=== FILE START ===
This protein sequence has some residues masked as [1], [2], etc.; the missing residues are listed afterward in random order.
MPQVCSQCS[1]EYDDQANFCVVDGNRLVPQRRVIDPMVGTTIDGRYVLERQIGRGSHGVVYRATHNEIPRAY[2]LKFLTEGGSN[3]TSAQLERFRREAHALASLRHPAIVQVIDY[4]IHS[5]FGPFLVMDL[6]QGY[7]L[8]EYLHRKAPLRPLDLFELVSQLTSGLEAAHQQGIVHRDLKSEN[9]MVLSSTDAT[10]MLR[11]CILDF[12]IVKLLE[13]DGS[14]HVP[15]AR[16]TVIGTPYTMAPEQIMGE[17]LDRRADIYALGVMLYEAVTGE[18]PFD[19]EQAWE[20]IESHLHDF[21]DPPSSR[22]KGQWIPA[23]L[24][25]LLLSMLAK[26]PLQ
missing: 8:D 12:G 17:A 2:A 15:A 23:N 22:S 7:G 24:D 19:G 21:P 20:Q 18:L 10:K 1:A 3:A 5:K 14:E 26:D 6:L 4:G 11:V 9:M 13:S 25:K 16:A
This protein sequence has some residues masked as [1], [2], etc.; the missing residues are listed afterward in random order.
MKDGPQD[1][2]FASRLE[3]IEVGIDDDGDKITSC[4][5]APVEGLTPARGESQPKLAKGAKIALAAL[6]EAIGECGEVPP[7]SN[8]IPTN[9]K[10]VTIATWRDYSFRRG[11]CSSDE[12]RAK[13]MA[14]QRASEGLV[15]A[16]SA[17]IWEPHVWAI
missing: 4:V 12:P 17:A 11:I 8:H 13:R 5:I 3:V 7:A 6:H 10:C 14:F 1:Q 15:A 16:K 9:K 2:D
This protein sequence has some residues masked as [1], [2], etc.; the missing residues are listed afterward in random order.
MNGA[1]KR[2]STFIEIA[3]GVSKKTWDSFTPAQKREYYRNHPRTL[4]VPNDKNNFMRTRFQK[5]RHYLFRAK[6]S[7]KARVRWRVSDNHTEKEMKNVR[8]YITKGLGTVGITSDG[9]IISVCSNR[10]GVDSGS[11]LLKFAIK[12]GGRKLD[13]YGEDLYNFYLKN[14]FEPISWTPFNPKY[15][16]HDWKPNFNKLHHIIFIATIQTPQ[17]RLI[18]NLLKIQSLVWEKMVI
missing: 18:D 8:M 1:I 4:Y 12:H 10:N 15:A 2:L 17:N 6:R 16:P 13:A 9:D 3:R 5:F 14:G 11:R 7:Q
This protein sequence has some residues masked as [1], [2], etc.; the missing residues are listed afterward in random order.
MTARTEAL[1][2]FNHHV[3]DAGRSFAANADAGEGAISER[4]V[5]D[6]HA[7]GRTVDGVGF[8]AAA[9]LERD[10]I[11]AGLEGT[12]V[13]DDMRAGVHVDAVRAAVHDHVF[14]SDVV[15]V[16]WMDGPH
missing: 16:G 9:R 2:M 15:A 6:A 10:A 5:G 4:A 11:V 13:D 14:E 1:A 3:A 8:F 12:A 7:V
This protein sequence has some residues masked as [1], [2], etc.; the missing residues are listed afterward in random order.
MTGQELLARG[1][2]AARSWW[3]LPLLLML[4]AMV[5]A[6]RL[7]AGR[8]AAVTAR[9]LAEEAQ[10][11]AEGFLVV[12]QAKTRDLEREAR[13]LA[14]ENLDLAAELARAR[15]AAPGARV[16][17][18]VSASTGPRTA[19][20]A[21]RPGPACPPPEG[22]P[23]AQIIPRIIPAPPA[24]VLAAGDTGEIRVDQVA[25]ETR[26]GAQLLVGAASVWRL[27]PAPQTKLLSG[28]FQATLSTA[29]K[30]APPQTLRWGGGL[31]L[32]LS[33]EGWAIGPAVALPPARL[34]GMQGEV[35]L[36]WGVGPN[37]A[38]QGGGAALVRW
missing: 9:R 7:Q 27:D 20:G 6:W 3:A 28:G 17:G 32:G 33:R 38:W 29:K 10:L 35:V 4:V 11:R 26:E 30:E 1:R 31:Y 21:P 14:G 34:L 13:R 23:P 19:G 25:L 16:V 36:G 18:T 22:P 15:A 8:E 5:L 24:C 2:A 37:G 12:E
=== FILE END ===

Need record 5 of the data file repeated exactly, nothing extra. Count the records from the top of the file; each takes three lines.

This protein sequence has some residues masked as [1], [2], etc.; the missing residues are listed afterward in random order.
MTGQELLARG[1][2]AARSWW[3]LPLLLML[4]AMV[5]A[6]RL[7]AGR[8]AAVTAR[9]LAEEAQ[10][11]AEGFLVV[12]QAKTRDLEREAR[13]LA[14]ENLDLAAELARAR[15]AAPGARV[16][17][18]VSASTGPRTA[19][20]A[21]RPGPACPPPEG[22]P[23]AQIIPRIIPAPPA[24]VLAAGDTGEIRVDQVA[25]ETR[26]GAQLLVGAASVWRL[27]PAPQTKLLSG[28]FQATLSTA[29]K[30]APPQTLRWGGGL[31]L[32]LS[33]EGWAIGPAVALPPARL[34]GMQGEV[35]L[36]WGVGPN[37]A[38]QGGGAALVRW
missing: 9:R 7:Q 27:D 20:G 6:W 3:A 28:G 17:G 32:G 33:R 38:W 29:K 10:L 35:V 4:V 11:R 26:E 30:E 1:R 31:Y 21:P 14:G 34:L 13:R 23:P 19:G 25:L 16:V 36:G 18:T 22:P 15:A 8:E 5:L 24:C 2:A 37:G 12:E